POWER OF POP STREAMING,TV 61ST STREET EPISODE 8 (ANALYSIS)

61ST STREET EPISODE 8 (ANALYSIS)

61st Street Episode 8 is the final instalment of an American legal drama television miniseries created by Peter (Your Honor) Moffat that premiered on AMC. The TV series follows Moses Johnson, a promising high school athlete, who is swept up into the infamously corrupt Chicago criminal justice system. (IMDb)

S P O I L E R S

Entitled “Man on Fire”, 61st Street Episode 8 provides a satisfactory ending for this miniseries about racism, injustice and police corruption. As the odds begin to stack up against defence attorney Franklin Roberts, his indomitable spirit steers him into the path of victory despite the entire weight of the justice system being brought against him.

READ OUR ANALYSES OF 61ST STREET.

In addition, of course, as 61st Street Episode 8 clearly demonstrates, Roberts’ own medical issues threaten to derail his deep need to prove Moses’ innocence. Ultimately, despite her unreasonable demand for Franklin to choose between her political ambitions and Moses’ defence, it is his wife Martha who ultimately makes the key difference in Moses’ trial.

Martha negotiates with Faction gang-leader Dante to withhold retaliation against the mother of Rufus (Tutu) so that Franklin can use that fact against Brannigan in court. In addition, deceased Michael Rossi’s widow plays her part as well, sending Michael’s recording to Franklin, after being disgusted by Logan’s lying on the witness stand. The manner in which these various plot strands come together in the end is the mark of excellent writing by Moffatt and he deserves kudos for that!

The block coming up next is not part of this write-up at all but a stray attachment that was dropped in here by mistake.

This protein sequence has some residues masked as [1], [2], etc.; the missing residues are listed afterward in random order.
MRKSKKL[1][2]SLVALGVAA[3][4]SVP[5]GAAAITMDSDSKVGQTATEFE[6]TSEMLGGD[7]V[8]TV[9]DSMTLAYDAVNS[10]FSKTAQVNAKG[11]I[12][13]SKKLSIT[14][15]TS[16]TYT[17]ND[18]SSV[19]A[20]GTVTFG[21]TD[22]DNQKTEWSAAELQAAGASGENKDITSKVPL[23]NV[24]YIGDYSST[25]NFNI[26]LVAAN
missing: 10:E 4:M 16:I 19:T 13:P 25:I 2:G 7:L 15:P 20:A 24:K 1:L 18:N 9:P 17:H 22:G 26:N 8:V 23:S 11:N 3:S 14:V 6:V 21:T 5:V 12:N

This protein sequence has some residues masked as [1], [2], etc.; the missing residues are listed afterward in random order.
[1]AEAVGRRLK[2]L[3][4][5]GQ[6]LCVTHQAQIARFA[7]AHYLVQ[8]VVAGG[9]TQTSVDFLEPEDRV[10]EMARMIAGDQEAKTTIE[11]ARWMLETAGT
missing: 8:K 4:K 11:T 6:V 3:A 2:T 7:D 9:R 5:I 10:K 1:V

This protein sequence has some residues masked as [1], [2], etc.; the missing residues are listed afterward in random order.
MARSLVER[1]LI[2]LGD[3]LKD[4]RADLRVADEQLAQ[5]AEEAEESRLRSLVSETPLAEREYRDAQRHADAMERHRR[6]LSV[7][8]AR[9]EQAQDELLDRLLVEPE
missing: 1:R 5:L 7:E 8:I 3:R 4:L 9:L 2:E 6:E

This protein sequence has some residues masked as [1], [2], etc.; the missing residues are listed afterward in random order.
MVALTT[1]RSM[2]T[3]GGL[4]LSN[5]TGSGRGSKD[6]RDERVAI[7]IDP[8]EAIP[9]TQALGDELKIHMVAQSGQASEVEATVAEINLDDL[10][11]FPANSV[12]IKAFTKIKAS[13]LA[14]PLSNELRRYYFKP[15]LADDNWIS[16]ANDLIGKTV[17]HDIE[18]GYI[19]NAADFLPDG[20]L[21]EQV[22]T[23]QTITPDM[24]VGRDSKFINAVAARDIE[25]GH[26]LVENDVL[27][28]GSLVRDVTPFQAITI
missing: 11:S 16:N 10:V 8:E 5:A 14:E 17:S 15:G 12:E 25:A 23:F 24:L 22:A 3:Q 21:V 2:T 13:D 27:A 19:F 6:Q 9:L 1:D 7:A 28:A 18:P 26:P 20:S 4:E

However, that all said, there seems to be a shortcut from a scene where the presiding judge declares that Moses had made a valid confession to the murder charge in his testimony and Franklin bringing Brannigan back to the court to be re-examined. A minor hiccup mayhems but that did stick in the craw somewhat.

In the final analysis, the conclusion to 61st Street Episode 8 seems too good to be true and perhaps signals wishing thinking that the tide of justice is turning slowly towards the oppressed African-American populace. Whatever, overall it’s fair to say that this miniseries has been worth the time and effort. Recommended.

Now streaming on AMC.

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